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Displaying items by tag: coyote

Saturday, 27 May 2017 22:51

Coyote Letter

Earlier this year Seatuck sent the following letter to Governor Cuomo expressing outrage over the Port Authority's recent killing of coyotes at LaGuardia airport:


The Honorable Andrew M. Cuomo
Governor of New York State
NYS State Capitol Building
Albany, NY 12224

RE: Coyotes on Long Island

Dear Governor Cuomo:

On behalf of the membership of the Seatuck Environmental Association – a non-profit organization dedicated to conserving Long Island’s wildlife and environment – we are writing to voice our outrage over the recent governmental killing of coyotes in New York City and our alarm about the unwise precedent it sets.

As was widely reported, in late 2016, the Port Authority of New York and New Jersey (“Port Authority”) determined that a group of pioneering coyotes that had settled into a wooded area near LaGuardia Airport were a threat to the safety of airport staff and visitors, as well as residents in surrounding neighborhoods.  At the Port Authority’s request, the U.S. Department of Agriculture (“USDA”) killed almost all of the coyotes (nearly a dozen in all), including both adults and pups.

As an avid outdoorsman and someone who appreciates the natural heritage of New York, we are sure you can understand our dismay at the actions taken by the Port Authority and USDA. Long Island has been missing terrestrial apex predators since colonial times, resulting in an ecosystem that is out of balance in many regards. Coyotes, ecologists expect, will eventually fill this empty niche and help restore equilibrium to Long Island’s natural communities. For example, Long Island’s deer herd is expanding well beyond the natural carrying capacity in many places, destroying the woodland understory and prevented natural forest regeneration. These impacts reduce the quality of forest habitat and harm countless species of birds and other wildlife. For these and other reasons, many Long Islanders have been eagerly awaiting the arrival of coyotes and anticipating the positive ecological impacts that will come with the reestablishment of an apex predator.

Coyotes have been expanding their range (which was historically limited to Midwestern prairies and Southwestern deserts) for more than 200 years, taking advantage of the extirpation of Gray Wolves and human landscape modification. They now exist in every state in the country. They first became firmly established in New York State in the 1940s; by the 1980s

they were settled into every corner of the state, except New York City and Long Island. Over the past two decades, they have expanded into New York City, taking up residence in parts of the Bronx. Long Island now remains one of the few places in the country that these adaptable canids have not conquered.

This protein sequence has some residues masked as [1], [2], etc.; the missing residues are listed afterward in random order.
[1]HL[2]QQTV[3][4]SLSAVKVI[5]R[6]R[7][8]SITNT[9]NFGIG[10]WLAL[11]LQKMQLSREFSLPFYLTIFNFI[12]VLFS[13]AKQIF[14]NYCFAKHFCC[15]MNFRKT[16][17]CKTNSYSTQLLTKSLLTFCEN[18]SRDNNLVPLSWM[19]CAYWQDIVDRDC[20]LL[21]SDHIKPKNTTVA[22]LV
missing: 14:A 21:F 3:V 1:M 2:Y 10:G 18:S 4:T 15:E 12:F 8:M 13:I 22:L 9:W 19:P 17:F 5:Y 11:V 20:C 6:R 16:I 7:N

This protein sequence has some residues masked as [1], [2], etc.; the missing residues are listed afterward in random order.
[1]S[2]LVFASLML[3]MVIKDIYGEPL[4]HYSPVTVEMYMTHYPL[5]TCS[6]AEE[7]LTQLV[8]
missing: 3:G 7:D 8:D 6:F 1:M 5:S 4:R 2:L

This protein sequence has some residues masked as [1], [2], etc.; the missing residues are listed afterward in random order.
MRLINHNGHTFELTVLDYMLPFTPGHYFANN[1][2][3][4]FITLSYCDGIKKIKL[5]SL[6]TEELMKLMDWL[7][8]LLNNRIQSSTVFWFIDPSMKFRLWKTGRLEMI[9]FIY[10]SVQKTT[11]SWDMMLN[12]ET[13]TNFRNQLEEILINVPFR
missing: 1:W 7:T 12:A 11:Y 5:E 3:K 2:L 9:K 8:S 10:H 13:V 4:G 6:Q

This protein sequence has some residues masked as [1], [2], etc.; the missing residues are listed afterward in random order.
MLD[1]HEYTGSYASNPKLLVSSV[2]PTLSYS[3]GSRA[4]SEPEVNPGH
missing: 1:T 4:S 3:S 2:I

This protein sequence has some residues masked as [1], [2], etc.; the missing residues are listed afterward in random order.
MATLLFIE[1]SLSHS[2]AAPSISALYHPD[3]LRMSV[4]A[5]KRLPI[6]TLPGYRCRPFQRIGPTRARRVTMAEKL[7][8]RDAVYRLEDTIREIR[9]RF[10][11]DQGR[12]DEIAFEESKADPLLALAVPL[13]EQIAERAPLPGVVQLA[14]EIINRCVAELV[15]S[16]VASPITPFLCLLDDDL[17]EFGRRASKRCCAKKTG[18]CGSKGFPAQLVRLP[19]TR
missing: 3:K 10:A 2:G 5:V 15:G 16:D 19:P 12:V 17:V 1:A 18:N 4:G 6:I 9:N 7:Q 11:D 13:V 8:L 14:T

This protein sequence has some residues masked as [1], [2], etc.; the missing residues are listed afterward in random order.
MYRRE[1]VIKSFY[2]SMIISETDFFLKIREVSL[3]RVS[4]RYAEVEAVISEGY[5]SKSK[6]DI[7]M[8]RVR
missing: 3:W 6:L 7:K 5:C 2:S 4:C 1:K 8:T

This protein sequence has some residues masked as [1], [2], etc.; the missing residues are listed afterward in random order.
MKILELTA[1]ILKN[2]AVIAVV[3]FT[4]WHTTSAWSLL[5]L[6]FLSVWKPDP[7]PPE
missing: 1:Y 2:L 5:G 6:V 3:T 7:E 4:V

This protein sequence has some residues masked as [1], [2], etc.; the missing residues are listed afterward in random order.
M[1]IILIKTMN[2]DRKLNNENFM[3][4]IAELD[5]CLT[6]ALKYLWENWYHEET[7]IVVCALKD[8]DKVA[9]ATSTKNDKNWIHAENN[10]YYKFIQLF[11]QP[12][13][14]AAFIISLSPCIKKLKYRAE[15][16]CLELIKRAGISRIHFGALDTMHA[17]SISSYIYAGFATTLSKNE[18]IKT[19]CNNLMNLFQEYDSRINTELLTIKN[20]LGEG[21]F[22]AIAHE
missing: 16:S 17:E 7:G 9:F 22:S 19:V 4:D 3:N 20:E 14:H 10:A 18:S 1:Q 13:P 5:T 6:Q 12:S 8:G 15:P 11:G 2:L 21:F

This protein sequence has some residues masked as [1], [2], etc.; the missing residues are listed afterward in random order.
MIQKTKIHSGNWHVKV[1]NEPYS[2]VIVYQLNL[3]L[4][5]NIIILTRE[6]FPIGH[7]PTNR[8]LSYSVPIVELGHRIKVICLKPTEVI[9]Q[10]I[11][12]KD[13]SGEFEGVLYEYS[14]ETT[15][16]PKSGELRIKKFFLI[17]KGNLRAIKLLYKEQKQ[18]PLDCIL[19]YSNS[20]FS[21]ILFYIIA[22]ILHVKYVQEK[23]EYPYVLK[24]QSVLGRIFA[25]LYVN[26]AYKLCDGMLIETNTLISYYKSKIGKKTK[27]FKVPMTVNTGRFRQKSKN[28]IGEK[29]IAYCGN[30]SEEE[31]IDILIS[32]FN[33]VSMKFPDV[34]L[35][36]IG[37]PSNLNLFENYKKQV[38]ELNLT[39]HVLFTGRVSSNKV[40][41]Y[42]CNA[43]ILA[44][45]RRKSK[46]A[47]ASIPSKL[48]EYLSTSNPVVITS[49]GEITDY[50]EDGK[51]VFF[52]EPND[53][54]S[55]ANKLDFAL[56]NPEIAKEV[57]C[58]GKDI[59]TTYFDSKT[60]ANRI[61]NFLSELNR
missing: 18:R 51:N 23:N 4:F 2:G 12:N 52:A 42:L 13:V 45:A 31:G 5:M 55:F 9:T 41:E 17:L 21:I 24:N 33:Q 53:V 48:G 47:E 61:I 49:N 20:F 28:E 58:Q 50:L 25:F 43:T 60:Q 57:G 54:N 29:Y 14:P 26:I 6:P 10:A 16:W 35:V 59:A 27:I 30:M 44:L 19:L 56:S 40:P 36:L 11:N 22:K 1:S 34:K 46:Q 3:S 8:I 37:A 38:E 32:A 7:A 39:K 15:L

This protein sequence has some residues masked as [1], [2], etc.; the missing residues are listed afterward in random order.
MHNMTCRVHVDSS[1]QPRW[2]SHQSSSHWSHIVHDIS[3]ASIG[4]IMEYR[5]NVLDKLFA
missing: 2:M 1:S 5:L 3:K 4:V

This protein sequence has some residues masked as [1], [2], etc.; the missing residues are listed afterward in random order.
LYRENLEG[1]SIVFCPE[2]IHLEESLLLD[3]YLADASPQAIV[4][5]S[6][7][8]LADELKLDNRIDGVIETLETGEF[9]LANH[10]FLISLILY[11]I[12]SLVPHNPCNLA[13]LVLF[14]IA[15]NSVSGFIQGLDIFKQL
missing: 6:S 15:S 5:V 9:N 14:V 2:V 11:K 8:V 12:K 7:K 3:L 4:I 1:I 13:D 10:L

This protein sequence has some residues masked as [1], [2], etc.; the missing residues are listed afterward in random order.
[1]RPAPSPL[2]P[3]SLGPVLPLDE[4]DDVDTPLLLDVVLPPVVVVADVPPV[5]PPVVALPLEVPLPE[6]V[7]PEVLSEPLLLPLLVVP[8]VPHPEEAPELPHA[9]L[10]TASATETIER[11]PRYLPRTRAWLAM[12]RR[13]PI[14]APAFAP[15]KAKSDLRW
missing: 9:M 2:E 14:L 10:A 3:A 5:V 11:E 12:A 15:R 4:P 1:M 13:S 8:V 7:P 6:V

Despite their wide range and presence in most major cities and countless suburban neighborhoods, conflicts between coyotes and humans are extremely rare. While conflicts can certainly arise (generally in situations where coyotes are fed or simple precautions are not taken), the concern about risks to people and pets is grossly exaggerated. The simple fact is that coyotes coexist alongside humans throughout North America, from Canada down through Mexico; there is no reason why they cannot coexist on Long Island.

Given this reality, as well as the positive ecological impacts they will bring, we find it completely unacceptable that taxpayer dollars were used to thwart the welcomed expansion of coyotes to Long Island. The USDA and the Port Authority should not be unilaterally acting against the interests of the people of New York City and Nassau and Suffolk Counties.

We request that New York State conduct an investigation of the coyote killings at LaGuardia Airport, especially regarding the process through which the decision was reached and the applicability of federal and state wildlife laws. The incident may prove to have a silver lining if it helps to confirm and clarify the State’s support for coyote expansion, and establish a clear protocol for the next time coyotes move on to Long Island (which experts say will be soon).

Again, we strongly support the expansion of coyotes to Long Island and urge you to intervene to ensure that the misguided actions of the Port Authority and USDA are not repeated.



Executive Director

Published in Conservation

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